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Brian Boitano on coming out: 'I had to go past my comfort zone'

Jan. 2, 2014 at 9:20 AM ET

Retired Olympic figure skater Brian Boitano is a private person, but joining the U.S. delegation in Sochi led to a very public decision.

The 1988 gold medalist released a statement on Dec. 19 announcing that he is gay, only days after President Barack Obama named him to the Olympic delegation, where he joined two openly gay athletes, tennis legend Billie Jean King and ice hockey player Caitlin Cahow. They will represent the U.S. amid controversy over Russia passing a law in June making “propaganda of non-traditional sexual relations to minors” illegal.

“When the president named the delegation, and I read in the news what his message was of tolerance and diversity, I thought, I have to take this opportunity,’’ Boitano told Matt Lauer on TODAY Thursday. “I think the message is so strong. I’ve always wanted to represent my country as best I could, and I knew that I had to go past my comfort zone and reveal a private side of my life that I’ve never done before because I felt that the message is so strong.”

Boitano believes just being part of the delegation speaks volumes when it comes to Russia’s anti-gay law. Last month, Russian president Vladimir Putin said the ban does not discriminate and defended his country against “genderless and infertile” Western tolerance.

Video: Six months after Russia outlawed what it calls homosexual propaganda, critics of the law are becoming more vocal as the Olympic Games in Sochi, approach. NBC’s Stephanie Gosk reports.

“I think that we have to be careful once we go over there,’’ Boitano said. “I think the statement is already being made by us being on the delegation and Billie Jean and Caitlin, and us standing together united as gay people showing that there is freedom of speech, and we are successful human beings and athletes. I think that speaks measures.”

Many athletes and activists are expected to protest the law once the Olympics get underway next month.

“I think it’s horrible the treatment the LGBT community gets in Russia,’’ U.S. figure skater Ashley Wagner told TODAY.

“I encourage everybody to do what they feel is best for themselves,'' Boitano said. "I never thought that I would be coming out in this way, and in a matter of 10 hours, I decided to do it. That was what was right for me at this time, so I tell everybody that I think that they should do what’s right for them at their correct time.”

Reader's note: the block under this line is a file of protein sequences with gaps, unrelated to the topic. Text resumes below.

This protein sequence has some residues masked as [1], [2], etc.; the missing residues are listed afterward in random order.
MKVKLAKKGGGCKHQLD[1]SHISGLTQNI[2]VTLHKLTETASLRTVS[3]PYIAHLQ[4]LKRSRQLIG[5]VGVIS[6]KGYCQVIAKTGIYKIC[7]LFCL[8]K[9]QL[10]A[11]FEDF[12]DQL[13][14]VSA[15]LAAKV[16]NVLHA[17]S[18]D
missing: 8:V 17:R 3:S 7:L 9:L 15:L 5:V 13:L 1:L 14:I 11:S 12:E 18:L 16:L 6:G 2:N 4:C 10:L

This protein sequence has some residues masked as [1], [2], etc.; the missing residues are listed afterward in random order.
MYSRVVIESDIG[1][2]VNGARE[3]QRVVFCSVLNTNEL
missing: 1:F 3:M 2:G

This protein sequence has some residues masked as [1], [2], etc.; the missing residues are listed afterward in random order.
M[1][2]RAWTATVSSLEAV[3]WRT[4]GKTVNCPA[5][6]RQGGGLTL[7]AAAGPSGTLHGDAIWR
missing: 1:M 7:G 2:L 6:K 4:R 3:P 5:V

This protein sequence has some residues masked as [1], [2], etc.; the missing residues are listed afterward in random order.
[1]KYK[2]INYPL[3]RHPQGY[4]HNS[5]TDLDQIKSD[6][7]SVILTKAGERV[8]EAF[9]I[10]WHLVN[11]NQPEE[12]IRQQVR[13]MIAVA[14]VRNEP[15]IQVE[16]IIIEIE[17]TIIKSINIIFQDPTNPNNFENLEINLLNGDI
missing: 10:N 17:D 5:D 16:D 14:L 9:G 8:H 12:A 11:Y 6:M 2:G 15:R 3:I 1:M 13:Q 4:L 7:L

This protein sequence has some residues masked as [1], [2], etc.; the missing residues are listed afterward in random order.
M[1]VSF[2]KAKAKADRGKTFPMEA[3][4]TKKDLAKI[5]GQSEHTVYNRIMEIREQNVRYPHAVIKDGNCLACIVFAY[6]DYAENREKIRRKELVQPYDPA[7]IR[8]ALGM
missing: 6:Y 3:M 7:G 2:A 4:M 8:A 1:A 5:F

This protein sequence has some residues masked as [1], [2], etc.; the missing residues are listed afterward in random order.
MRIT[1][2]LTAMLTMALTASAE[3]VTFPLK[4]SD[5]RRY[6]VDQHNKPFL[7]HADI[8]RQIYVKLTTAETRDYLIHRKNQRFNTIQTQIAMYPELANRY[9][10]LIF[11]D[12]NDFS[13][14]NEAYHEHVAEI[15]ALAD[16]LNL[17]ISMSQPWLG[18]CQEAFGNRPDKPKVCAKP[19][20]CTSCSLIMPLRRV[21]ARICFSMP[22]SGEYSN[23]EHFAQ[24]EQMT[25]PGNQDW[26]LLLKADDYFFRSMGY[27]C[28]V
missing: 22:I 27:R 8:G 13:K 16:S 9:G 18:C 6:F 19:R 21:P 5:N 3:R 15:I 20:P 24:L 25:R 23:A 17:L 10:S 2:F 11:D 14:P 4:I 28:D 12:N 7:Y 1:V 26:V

Boitano's friends and family already knew about his sexuality, but he decided this was the right time for him to come out publicly.

“The reaction has been fantastic and really supportive, but I really never felt that I had to (come out),’’ he said. “I’ve always been a private person. I’ve kept the private side of my life special for family and friends who really knew me. I’ve never been ashamed of who I was. I’ve always been open with them, so I really didn’t feel that there was a need. I’m just a private guy, and I realize that there’s a public side of my life and a private side. I’ve always chosen to keep my sexuality private.”

The International Olympic Committee has come under fire for not speaking out against the law. The IOC has responded by saying it’s not their right to comment and that the Russian Ministry of Justice has given them assurances that openly gay athletes and foreign visitors will not be discriminated against during the Olympics.

“There is still time for the IOC to take a strong and unequivocal stance against the law and make it clear that the Russian government is not living up to its commitments as an Olympic host,’’ Jane Buchanan of Human Rights Watch told TODAY.


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